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More Than 45,000 Queens Residents Are Without Power Due to Isaias Storm Damage

Tropical Storm Isaias damage in Astoria Tuesday (Ed Reed/Mayoral Photography Office)

Aug. 5, 2020 By Allie Griffin

Tens of thousands of Queens residents are without power this morning after Tropical Storm Isaias toppled trees and damaged power lines Tuesday — and they may not get it back for days.

In total, 257,000 customers — including those in Westchester County — lost power. The storm caused the second largest power outage in Con Edison’s history — only one-upped by Superstorm Sandy’s damage in 2012.

Queens was knocked the hardest of the five boroughs, where more than 45,000 residents don’t have working power. According to the Con Edison outage map, 46,450 customers in the borough still do not have power as of this morning.

Staten Island comes next where 29,000 customers lost power, followed by the Bronx with 23,000 and Brooklyn with 16,000. Manhattan was largely untouched with just 69 residents losing power.

Some residents could be without power for days. Con Edison said that it’s “clear the restoration of all customers will take multiple days.”

The company has already restored service to more than 48,000 customers across the greater New York City region and is bringing an additional 500 workers to help replace poles, wires, transformers and other damaged equipment.

Some neighborhoods in Queens saw greater outages than others. College Point, Maspeth, Middle Village, St. Albans and Ozone Park had large numbers of customers without power, according to the Con Edison outage map.

Customers can report outages and check restoration status at conEd.com/reportoutage, or with Con Edison’s mobile app for iOS or Android devices, or by calling 1-800-75-CONED (1-800-752-6633).

Customers who report outages will receive updates from Con Edison with their estimated restoration times as the information becomes available. They can sign up for text alerts at conEd.com/text.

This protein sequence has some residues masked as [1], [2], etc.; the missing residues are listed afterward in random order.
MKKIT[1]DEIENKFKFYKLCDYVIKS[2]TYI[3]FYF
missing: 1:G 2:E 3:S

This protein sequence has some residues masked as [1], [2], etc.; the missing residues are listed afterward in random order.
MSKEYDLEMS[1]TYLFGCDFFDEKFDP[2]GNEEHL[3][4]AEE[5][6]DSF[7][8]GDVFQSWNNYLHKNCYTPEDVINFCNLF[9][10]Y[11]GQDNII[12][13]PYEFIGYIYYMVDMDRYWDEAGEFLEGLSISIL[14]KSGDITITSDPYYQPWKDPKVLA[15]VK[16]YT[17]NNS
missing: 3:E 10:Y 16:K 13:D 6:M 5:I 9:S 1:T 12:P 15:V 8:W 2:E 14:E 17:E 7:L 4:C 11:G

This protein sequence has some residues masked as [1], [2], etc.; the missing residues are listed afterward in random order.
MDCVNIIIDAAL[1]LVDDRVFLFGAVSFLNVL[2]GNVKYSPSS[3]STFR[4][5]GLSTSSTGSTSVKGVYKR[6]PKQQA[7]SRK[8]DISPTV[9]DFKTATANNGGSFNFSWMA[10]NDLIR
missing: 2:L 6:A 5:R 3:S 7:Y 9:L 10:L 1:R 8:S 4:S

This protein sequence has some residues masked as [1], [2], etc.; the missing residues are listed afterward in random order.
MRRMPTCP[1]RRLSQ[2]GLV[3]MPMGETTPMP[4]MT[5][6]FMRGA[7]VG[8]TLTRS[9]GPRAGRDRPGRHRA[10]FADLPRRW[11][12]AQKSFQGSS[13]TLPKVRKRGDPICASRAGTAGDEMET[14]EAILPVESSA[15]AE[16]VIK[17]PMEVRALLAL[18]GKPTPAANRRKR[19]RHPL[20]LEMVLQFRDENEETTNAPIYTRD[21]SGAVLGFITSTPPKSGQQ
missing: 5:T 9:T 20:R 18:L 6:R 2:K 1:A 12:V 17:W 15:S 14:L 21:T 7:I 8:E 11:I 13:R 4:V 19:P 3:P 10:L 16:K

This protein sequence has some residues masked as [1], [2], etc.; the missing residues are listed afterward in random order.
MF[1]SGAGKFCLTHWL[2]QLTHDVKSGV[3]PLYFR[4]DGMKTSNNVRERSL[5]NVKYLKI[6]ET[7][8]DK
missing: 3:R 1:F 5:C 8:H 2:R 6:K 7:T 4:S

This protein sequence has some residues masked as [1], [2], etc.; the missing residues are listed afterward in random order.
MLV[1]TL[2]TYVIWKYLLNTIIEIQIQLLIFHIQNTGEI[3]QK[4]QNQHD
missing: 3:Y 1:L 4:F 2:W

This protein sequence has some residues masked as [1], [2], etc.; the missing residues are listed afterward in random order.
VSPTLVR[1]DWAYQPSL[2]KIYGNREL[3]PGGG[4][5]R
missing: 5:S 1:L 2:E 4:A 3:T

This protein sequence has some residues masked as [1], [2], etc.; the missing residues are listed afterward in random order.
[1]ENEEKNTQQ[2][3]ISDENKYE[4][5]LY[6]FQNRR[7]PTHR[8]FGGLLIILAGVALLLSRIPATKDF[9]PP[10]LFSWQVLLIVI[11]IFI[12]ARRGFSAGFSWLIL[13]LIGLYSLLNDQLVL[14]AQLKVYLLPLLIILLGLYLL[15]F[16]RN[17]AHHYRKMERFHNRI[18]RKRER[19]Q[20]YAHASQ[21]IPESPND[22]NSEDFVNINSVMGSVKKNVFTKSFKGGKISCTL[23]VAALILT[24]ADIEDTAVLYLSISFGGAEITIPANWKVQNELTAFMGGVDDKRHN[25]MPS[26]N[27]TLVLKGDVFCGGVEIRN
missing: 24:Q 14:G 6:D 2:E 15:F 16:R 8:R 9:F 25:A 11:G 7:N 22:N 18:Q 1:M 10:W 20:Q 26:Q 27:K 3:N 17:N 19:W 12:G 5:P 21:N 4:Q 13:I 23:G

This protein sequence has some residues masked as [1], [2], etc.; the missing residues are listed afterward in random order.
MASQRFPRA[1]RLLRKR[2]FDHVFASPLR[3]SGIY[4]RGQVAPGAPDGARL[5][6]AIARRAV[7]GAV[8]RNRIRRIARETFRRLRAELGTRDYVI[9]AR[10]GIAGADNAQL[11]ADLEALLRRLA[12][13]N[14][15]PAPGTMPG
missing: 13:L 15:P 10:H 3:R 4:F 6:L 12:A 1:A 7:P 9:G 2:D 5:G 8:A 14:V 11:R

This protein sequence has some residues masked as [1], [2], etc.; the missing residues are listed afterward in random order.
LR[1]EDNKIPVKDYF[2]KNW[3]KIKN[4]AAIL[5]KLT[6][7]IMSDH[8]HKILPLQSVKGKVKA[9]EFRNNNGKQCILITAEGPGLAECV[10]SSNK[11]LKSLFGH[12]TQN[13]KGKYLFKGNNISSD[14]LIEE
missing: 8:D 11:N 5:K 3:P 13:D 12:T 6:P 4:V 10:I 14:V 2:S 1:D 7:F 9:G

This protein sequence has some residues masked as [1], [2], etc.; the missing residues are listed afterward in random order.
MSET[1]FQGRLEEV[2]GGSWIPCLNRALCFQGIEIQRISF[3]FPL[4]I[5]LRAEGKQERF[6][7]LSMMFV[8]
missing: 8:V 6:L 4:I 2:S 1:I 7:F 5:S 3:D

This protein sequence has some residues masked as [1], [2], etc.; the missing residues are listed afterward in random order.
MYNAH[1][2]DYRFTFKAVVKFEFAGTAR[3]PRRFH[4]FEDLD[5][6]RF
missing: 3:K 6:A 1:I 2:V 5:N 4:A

The company is reminding residents to stay away from downed wires and treat all downed wires as if they are live. They should report all downed wires to Con Edison or their local police department immediately.

 

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12 Comments

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wow ...I am triggered

most of the communities affected were white…I hate these racist storms…we need more equity in damage caused by acts of god…DeBlasio should send out social workers to cut down trees in minority communities for justice…

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Sunnysideposthatesme

Knowing the neighborhoods most affected are the ones that made it miserable for cars to get around. Guess you got your barriers now…made of trees.

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Gakkos

I spotted many tree lovers saying goodbye and hugging some trees one last time. I never realized how many they were. I do not mind though.

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Barbara

My old neighbor told me that the amount of fallen trees is worse than Hurricane Sandy.

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Guest

Welcome to 3rd world country where slight wind and rain causes havoc. Funny how the map does not show a single place without power in Manhattan.

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Kate of Woodside

Heres an idea why doesnt the city remove trees that are close to power lines? Trees should only be allowed to a certain height .
We cant have these monster trees kill lives and destroy property. This was just a tropical storm damage is unbelievable. Anyone’s house went flying in the air ???

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Gardens Watcher

Power lines should be buried underground in all of NYC, not just in Manhattan. Glad the ones in the Gardens are also underground.

People should stay indoors during bad storms unless absolutely necessary. As for trees, they are essential.

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Kate of Woodside

I didnt imply to kill trees, I just saying to have trees to be a certain height. You must be indoors alot bc brain fog is obivous

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Gardens Watcher

“Remove trees” means chainsaws, thus killing the tree. Monster trees??Houses flying in the air?? I’m not the one with the brain fog.

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Dave

Great idea! Kill our main source of fresh oxygen just so you can have power in a tropical storm that happens once in a blue moon.

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